The Omni-Channel Experience

Monday 14th, March 2016

The Omni-Channel experience in a Multi-Channel world

There used to be a time when there was a brick and mortar structure called a store. And customers went to that store to buy something. And that was it.

But now we live in an Omni-Channel world. Customers engage with a business through multiple channels – he can walk into a physical store. He can pick the phone and call. He can go online and check out his website. Or he can tap into his mobile app. Browse through a catalogue. Or he can engage with a business on a social media platform. All of this, in a single purchase cycle.

The customer expects a seamless transition from one channel to another.  He expects the same feel and experience, regardless of the channel he uses. He expects the same brand experience to be consistent across any channel that the business has, or what he uses to engage with the business. And he expects to be able to pick up where he left off – each time.

There may be multiple channels. In fact most businesses today have them – they have an office, a brick and mortar store, they have a website, and they have a presence on Facebook and Twitter. These are multi- channels until they all work together to represent one entity and offer the same consistent experience across channels. A business moves from a multi-channel approach to an Omni-Channel one, when every platform or device that a customer would use to engage with it, is tracked and accounted for. The data that is gathered from these is offer the customer a completely integrated and consistent experience. So as you can see, while many might have multi-channels, not all of them offer the Omni-Channel experience.

Take Starbucks for example. They offer one the finest Omni-Channel experiences ever to their customers. Starbucks has a loyalty card – a free rewards card that you can use to accumulate points each time you buy something. You can check the status of the rewards on your card through an app or through the phone, or through the Starbucks website or in an actual store. Not only can you check your account, you can load your card as well – through any of those channels. Any change you make either on the card or your account, is updated across all the channels instantly. So if you are waiting in line to pick up a Caramel Macchiato, and realize you don’t have enough cash loaded on your card, you can load it while waiting and by the time you swipe your card, it would have been updated across all channels.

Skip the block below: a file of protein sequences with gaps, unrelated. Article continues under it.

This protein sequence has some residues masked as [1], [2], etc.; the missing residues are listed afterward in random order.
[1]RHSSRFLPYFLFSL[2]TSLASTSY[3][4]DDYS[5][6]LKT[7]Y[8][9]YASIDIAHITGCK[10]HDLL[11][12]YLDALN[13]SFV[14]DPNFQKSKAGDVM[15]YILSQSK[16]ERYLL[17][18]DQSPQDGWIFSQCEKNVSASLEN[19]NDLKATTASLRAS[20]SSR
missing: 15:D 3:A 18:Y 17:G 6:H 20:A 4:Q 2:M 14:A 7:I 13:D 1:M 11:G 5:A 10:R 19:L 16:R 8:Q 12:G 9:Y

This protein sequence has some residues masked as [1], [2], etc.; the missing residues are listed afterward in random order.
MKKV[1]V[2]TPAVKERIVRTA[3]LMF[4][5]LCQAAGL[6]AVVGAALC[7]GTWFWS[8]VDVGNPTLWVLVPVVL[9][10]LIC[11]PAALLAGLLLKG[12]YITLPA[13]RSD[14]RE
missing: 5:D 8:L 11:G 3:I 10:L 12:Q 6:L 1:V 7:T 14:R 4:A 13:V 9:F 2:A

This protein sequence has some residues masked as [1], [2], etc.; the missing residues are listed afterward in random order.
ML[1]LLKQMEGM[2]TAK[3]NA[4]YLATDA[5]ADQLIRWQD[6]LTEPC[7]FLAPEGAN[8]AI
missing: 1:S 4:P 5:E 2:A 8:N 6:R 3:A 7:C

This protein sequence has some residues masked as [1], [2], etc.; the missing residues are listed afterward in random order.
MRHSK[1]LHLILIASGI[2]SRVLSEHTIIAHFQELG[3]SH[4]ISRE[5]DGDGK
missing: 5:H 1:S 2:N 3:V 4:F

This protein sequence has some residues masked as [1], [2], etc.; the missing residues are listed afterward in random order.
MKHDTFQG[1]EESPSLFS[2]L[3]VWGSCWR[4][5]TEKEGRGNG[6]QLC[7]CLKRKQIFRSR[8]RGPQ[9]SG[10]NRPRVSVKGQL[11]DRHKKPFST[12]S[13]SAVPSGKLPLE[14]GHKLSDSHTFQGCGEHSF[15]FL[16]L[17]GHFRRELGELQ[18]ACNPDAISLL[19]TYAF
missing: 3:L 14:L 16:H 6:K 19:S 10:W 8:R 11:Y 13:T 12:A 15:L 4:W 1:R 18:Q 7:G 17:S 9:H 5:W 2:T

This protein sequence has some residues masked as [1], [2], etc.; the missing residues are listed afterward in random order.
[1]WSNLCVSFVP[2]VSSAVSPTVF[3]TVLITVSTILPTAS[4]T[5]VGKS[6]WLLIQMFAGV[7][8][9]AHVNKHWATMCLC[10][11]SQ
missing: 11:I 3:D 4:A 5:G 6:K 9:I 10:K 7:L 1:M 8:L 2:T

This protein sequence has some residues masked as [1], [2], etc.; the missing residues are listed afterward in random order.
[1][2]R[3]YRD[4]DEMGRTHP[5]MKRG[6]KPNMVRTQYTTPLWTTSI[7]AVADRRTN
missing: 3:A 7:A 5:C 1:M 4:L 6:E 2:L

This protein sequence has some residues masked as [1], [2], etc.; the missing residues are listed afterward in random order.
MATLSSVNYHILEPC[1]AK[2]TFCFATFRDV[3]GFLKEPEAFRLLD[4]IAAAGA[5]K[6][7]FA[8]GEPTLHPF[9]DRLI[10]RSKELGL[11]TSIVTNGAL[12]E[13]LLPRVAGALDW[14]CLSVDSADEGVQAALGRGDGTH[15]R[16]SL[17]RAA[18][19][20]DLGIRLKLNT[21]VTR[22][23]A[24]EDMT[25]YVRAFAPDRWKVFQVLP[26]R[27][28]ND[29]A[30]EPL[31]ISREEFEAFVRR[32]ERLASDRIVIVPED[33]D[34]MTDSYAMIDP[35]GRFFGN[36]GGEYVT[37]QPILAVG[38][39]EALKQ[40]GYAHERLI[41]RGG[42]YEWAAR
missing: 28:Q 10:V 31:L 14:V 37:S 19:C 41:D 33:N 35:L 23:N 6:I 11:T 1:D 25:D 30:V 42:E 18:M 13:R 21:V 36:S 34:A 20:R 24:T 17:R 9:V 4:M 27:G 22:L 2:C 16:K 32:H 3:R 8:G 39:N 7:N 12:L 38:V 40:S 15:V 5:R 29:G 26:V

Now that’s a stellar Omni-Channel experience.

And it is not patented Starbucks – anyone can do this.

How – you ask.

By thinking from a customer’s point of view. If you think from the business’s angle, you think of Multiple Channels. But when you see things through a customer’s eyes, you will see how you can bring it all together to form an Omni-Channel experience.  Times have changed. And with it, the way businesses and their customers engage with each other. So forget the old way of doing things – don’t think of customers as a bunch of leads but as individuals. Try to find different ways to personalize each of their interactions with the brand.

It is very important to get a single view of your customers. This might be a challenging thing to do, but it is very important. A customer may interact with your brand through many channels and the data from all these touchpoints must be consolidated in order to get a single view of a customer and understand him well. You can also sensitively ask the right questions and use the information along with all the data that you pick up from the touchpoints to understand each person and his personality. Engage with your customers in the channel that they prefer – not the way you would want it.

Keep all the channels open and work towards providing the same consistent experience on all of them.


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